Reviewed: Robot


Writer: Terrance Dicks
Director: Christopher Barry
Parts: 4
Cast: Tom Baker (The Doctor), Elisabeth Sladen (Sarah Jane Smith), Nicholas Courtney (The Brigadier), Ian Marter (Harry Sullivan), John Levine (Warrant Officer John Benton), Patricia Maynard (Miss Maynard), Alec Linstead (Jellicoe), Edward Burnham (Professor Kettlewell), Michael Kilgarriff (Robot)

Plot Summary

While the Doctor is recovering from his latest regeneration, there are a number of thefts of secret plans threatening global security, with the guards killed. The culprit appears to be a robot, created by the National Institute for Advanced Scientific Research, however, his basic programming prevents him from killing.

Behind the Scenes:

After four years running the show, producer Barry Letts and script editor Terrance Dicks made the decision to move on from the show, passing the reigns to Phillip Hinchcliffe and Robert Holmes. Despite this, the pair cast the new Doctor, Tom Baker, to replace the outgoing Jon Pertwee, and Dicks wrote this episode. Pertwee had made the decision to move on partially due to the death of his friend, Robert Delgado, who had portrayed the Master, as well as the departure from the show of Katy Manning, who played Jo Grant. His replacement, Baker, was working on a building site at the time, and previously had played Rasputin in Nicholas and Alexander and Koura in The Golden Voyage of Sinbad, which convinced Letts to cast him.

Elisabeth Sladen continued in her role as Sarah Jane, but was joined by Ian Marter as Harry Sullivan. Harry was mentioned in The Planet of the Spiders but makes his first appearance here. Marter had previously been cast as Benton in 1971, but had been unable to take the part due to other commitments. He later appeared in Carnival of Monsters in 1973 and was cast as Harry when there was the possibility of the Fourth Doctor being portrayed by an older actor.  When Baker was cast, the necessity of having Sullivan in the TARDIS was reduced, and so Marter left the series after The Terror of the Zygons.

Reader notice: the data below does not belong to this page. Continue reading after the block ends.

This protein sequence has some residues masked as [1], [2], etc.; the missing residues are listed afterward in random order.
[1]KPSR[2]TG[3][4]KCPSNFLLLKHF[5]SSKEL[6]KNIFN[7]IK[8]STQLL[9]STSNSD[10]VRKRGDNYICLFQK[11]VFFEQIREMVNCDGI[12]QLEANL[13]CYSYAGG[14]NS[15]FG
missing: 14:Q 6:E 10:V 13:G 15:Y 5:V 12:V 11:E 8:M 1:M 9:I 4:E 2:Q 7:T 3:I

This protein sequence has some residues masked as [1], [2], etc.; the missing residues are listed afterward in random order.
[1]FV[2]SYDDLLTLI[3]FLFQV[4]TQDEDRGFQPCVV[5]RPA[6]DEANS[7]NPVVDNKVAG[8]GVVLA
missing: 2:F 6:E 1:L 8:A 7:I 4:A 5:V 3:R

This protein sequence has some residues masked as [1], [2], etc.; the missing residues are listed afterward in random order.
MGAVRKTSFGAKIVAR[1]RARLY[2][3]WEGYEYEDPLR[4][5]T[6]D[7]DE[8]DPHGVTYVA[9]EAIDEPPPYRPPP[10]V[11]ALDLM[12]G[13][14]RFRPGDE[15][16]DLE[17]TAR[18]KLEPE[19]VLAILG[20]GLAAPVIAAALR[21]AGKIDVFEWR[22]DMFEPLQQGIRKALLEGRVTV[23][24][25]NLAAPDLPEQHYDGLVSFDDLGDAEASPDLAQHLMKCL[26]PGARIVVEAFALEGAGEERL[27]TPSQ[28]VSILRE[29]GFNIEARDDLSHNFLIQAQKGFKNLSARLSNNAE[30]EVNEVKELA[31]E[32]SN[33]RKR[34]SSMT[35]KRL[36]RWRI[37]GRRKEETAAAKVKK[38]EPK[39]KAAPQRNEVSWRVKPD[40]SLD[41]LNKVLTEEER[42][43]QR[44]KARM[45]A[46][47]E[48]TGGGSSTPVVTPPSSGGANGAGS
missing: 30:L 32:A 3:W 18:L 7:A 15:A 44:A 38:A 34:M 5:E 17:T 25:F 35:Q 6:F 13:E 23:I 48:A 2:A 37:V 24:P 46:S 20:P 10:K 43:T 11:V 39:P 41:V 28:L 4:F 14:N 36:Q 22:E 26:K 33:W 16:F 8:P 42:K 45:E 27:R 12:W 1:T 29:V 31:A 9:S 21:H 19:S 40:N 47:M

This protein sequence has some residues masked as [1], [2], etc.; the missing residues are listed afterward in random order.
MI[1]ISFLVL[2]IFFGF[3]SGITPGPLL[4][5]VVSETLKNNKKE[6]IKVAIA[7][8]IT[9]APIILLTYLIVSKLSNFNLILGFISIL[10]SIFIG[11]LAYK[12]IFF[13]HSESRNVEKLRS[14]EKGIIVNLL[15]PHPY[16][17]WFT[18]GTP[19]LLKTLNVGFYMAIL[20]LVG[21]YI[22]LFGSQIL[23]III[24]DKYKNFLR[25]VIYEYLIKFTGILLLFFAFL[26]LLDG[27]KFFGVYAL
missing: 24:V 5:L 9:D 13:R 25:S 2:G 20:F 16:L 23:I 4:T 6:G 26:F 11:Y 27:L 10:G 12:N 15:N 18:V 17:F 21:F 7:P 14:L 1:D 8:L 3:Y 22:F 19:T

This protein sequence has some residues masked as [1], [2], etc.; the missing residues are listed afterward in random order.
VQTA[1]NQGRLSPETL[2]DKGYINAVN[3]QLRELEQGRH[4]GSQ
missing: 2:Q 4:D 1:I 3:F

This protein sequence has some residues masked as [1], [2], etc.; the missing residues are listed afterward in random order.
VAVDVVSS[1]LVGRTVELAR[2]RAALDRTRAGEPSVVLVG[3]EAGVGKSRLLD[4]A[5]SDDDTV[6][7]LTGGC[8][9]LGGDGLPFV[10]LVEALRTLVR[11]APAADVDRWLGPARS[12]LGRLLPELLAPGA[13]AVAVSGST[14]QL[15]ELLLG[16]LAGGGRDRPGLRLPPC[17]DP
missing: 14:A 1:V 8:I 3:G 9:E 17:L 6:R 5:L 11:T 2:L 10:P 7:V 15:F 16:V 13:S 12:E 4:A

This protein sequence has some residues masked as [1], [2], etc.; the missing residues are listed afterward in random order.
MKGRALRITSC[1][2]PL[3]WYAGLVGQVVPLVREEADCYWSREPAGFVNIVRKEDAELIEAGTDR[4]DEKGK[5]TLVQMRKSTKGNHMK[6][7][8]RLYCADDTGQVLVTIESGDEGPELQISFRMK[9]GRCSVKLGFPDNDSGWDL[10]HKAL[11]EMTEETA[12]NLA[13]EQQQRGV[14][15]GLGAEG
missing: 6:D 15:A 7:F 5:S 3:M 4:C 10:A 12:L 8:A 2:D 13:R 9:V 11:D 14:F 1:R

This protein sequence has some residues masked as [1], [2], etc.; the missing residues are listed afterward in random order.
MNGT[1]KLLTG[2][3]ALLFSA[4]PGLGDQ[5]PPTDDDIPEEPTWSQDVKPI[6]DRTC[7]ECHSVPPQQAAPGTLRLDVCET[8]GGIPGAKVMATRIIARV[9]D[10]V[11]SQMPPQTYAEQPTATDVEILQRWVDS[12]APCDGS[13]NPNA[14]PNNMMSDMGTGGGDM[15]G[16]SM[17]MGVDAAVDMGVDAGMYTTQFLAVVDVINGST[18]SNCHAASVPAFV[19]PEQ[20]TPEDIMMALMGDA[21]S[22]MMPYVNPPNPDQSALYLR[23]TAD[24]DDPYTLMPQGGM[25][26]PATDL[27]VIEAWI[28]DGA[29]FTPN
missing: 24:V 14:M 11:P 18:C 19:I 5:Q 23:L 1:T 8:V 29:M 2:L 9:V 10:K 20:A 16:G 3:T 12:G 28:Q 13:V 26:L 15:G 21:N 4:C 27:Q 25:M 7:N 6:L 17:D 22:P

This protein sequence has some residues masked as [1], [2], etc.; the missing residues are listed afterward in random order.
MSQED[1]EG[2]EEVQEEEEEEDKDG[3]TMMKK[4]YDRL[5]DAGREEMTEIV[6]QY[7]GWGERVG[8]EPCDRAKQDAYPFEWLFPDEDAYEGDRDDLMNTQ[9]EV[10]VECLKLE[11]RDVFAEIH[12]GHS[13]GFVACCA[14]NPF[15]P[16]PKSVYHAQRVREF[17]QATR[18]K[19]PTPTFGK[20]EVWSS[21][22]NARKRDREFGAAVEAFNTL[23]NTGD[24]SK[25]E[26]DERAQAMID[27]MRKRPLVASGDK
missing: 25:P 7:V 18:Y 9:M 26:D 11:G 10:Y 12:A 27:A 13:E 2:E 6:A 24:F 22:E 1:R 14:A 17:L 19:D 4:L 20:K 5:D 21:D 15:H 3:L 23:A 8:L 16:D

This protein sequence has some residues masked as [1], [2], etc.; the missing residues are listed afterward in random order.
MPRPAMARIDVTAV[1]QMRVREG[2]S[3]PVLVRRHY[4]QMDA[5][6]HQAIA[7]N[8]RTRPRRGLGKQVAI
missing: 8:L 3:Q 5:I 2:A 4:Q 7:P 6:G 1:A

doc and brig

This episode would also act as a swansong for U.N.I.T.  The Earth-based organisation had not been featured as much since The Three Doctors, but with the new Doctor and a fully operating TARDIS, the new production team wanted to explore new stories and new locations.  The Brigadier et al would reappear occasionally, most notably during the Fourth Doctor era in Terror of the Zygons and The Android Invasion.


Unsurprisingly, the Fourth Doctor’s debut feels a lot like a Third Doctor adventure, as UNIT are in a support role and the story is entirely Earth-based, being written by a key stalwart of the previous era.  This does damage the story somewhat, as it doesn’t help the overall atmosphere of change.

The strongest aspect of the episode is Tom Baker – he undoubtedly knows how he is going to play the part right from the off.  The manic energy he provides gives entertainment when this episode begins to flounder and struggle.  This is perhaps best demonstrated by the scene between Harry and the Doctor with the skipping rope.  This incarnation of the Doctor is remembered for being more overtly eccentric than his predecessors and a lot of

Unfortunately, the story does suffer from some forgettable villains.  Miss Maynard and Jellicoe and the Scientific Reform Society fit into the role of generic scientific baddies with the titular robot perhaps saving this story from monotony.  I am loathed to criticise the special effects of the classic era of Doctor Who, but the effects towards the end of part four when the robot grows really hasn’t aged well, and the less said with the bit with the tank, the better.  I’m intrigued to see how well they will have been to upgrade these for the release on Blu-Ray.

Verdict: A mediocre start to the Fourth Doctor’s tenure, with a strong central performance from Tom Baker. 6/10

Best Moment: The skipping scene with Harry in part one.

Best Quote: The Doctor: Never cared much for the word “impregnable”.  Sounds too much like “unsinkable”.

Harry: What’s wrong with unsinkable?

The Doctor: Nothing. As the iceberg said to the Titanic.

Next time: There’s a dinosaur in London, as the Twelfth Doctor makes his debut!

Reviewed: The Eleventh Hour

Writer: Steven Moffat

Director: Adam Smith